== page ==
The U.S. has substantially worse health outcomes than all its peer nations. In a list of non-communicable disease mortality in 17 high-resource countries, the U.S. has the second-highest death rate at 418 deaths per 100,000 people.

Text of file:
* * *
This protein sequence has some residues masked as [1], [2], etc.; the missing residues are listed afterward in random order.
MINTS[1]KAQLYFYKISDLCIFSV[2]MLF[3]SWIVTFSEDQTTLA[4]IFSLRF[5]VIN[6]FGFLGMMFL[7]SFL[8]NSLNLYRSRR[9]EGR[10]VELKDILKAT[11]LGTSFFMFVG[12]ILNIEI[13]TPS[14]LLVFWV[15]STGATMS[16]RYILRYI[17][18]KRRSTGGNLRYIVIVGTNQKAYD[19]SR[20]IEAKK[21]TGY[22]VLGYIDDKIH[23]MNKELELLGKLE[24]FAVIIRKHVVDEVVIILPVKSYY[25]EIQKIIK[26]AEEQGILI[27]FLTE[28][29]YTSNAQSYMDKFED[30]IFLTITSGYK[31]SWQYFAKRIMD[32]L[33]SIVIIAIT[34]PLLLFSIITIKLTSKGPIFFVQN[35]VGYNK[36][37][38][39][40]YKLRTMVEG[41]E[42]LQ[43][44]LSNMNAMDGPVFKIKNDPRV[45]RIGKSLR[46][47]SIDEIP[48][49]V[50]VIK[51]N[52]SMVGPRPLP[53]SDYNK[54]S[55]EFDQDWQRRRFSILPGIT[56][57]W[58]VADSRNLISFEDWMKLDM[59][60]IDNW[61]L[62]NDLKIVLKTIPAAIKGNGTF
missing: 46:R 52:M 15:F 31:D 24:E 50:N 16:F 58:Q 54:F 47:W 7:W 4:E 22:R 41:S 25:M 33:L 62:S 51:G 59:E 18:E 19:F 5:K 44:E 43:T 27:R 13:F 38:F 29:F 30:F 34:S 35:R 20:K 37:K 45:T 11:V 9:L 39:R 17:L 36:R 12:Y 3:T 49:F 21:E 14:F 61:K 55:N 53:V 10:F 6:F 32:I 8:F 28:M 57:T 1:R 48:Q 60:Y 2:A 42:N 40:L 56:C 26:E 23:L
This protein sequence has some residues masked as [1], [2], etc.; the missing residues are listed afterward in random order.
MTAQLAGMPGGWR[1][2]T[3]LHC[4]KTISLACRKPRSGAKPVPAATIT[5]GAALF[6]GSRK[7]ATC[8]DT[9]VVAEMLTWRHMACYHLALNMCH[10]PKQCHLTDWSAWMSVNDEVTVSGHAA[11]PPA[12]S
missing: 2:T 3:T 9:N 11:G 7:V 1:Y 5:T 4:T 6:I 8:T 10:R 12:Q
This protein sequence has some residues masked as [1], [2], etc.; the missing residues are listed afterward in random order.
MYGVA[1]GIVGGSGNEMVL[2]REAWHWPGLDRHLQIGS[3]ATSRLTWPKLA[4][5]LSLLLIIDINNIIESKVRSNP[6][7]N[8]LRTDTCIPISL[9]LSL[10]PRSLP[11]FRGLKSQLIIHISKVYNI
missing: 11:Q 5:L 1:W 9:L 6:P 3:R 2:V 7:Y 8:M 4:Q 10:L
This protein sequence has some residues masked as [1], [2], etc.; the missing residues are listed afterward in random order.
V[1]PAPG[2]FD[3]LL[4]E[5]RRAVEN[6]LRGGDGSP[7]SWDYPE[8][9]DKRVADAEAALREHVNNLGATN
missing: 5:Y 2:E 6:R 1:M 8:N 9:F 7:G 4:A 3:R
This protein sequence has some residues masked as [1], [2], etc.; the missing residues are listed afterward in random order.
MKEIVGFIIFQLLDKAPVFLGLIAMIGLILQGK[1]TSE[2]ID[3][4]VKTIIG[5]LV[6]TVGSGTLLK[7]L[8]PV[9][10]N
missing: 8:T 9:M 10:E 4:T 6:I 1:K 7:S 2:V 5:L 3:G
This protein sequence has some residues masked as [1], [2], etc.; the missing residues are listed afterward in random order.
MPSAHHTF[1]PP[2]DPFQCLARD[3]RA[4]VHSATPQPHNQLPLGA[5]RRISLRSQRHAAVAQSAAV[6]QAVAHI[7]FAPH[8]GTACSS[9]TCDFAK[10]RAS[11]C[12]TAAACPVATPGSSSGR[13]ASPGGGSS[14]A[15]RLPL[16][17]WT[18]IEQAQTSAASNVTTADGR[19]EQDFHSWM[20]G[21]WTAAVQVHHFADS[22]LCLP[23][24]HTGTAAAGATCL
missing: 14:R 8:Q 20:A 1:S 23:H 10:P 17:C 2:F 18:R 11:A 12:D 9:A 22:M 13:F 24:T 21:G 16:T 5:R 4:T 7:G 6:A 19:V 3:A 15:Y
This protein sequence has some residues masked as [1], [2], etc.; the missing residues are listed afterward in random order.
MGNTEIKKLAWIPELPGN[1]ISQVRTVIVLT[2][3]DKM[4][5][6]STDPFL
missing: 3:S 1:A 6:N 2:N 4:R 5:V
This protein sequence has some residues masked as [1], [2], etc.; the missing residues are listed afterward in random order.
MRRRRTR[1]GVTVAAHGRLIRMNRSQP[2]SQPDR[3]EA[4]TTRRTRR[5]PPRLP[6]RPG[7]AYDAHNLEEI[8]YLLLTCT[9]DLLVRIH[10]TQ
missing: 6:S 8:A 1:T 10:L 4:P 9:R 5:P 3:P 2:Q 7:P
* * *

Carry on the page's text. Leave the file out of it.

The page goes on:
Although American life expectancy has improved over time along with that of other countries, it has improved at a slower rate, resulting in the US falling substantially behind our peers. But this has not always been the case. Take the example of female life expectancy at birth (Figure 2). The U.S. was in the middle of the group of peer countries as recently as 1980. However, in the intervening 35 years, while all countries have improved, we have fallen behind, improving at a far slower rate.
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